Can Electric Eel put SeaWorld San Diego on the coaster map?

May 10, 2018, 9:10 AM · Can SeaWorld attract roller coaster fans?

Fans answered that question with a solid "yes" years ago in Orlando, where that park's trio of Kraken, Manta, and Mako have put SeaWorld Orlando on many coaster fans' to-do list. But SeaWorld's original park in San Diego hasn't earned much love from coaster fans. Restriction put in place by the California Coastal Commission have limited the park's ability to build big thrill rides, forcing it to stay close to the park's roots as an marine mammal showplace instead of branching out to offer the wider mix of rides that SeaWorld's parks in Orlando and San Antonio have offered.

SeaWorld San Diego finally got into the game with its own Manta in 2012. This wasn't the B&M flyer beloved to Orlando visitors, but a Mack Rides terrain coaster that offered some nice airtime and a fun ride. But a single coaster isn't enough to get the attention of more than the most credit-desperate coaster fans. To become a thrill ride destination, you've got to offer quantity as well as quality.

Enter Electric Eel. SeaWorld San Diego's second "proper" coaster offers stats that any park could brag about: a triple launch coaster with a top speed of 62 mph and a height of 150 feet. It's the tallest and fastest coaster in San Diego, and the fastest to open in California this year. SeaWorld? Topping coaster stats in anything? It's a new day for California coaster fans.

So how is the ride? Well, even though this Premier Rides Sky Rocket II coaster is new to Southern California roller coaster fans, it might be familiar to fans of SeaWorld's sister park Busch Gardens Williamsburg, which opened the same design as Tempesto in 2015.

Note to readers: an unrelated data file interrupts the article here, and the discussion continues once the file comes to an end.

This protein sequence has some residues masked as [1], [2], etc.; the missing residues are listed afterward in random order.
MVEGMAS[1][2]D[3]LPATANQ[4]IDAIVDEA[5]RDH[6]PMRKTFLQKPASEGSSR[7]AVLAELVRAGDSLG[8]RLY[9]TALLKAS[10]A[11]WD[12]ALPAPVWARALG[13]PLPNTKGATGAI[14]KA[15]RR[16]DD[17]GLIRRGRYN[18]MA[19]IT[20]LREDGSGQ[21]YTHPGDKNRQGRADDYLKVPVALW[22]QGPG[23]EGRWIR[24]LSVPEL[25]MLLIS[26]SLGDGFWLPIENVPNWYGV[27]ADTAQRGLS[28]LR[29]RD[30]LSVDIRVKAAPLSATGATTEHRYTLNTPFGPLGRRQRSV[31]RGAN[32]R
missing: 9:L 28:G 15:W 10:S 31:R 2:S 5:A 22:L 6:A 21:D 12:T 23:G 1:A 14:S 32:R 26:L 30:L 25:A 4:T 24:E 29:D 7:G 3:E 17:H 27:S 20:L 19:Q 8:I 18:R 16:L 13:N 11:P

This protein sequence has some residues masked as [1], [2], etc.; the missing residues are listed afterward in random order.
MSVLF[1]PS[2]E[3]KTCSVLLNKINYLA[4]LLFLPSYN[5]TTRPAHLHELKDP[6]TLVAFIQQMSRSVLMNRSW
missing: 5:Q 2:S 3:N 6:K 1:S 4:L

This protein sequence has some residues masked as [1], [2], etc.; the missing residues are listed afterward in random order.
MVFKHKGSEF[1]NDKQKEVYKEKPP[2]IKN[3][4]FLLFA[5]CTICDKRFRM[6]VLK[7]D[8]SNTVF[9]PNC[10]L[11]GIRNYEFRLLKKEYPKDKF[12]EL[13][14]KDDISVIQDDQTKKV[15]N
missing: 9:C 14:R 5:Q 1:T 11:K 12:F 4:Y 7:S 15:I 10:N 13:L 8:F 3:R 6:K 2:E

The only difference here is the theme. Instead of playing the role of a circus daredevil, here we ride on the back of a wriggling, electrified knifefish. (Yes, electric eels are fish, not serpents.)

We start with a forward launch out of the station, stalling on the track as gravity drops us back into the station, through which the ride accelerates us with a faster, backward launch. That one drives us up higher, but we stall again for gravity to pull us again into the station, where a third launch finally gets us up to that 62 mph top speed, propelling us all the way to the top of the 150-foot structure.

A relatively slow inline twist follows, affording us a brief view of Mission Bay and the park before gravity pulls us down and into the ride's final element, a non-inverting loop. Then we drop back into the station, overshooting it by just a bit, before gravity gently rolls us backward to unload.

It's all go-go-go from the initial launch, with the only apparent "pause" being that upside-down moment in the inline twist. But that only seems like a pause because you've slowed from that 62 mph rocket launch into a relatively gentle 40 mph scoot across the top of the structure.

The downside? It's one 18-passenger train at a time, so Electric Eel isn't going to set any records for capacity, even if the ride time clocks in at less than a minute. But if Electric Eel attracts enough fans to back up the queue into an hour-plus wait, then it will have done its job for the park, which needs a hit after years of declining attendance under competition from nearby Legoland, not to mention its free-spending rivals to the north in Disneyland and Universal, which now offer The Wizarding World of Harry Potter that bludgeoned SeaWorld's attendance in Orlando when it opened in 2010.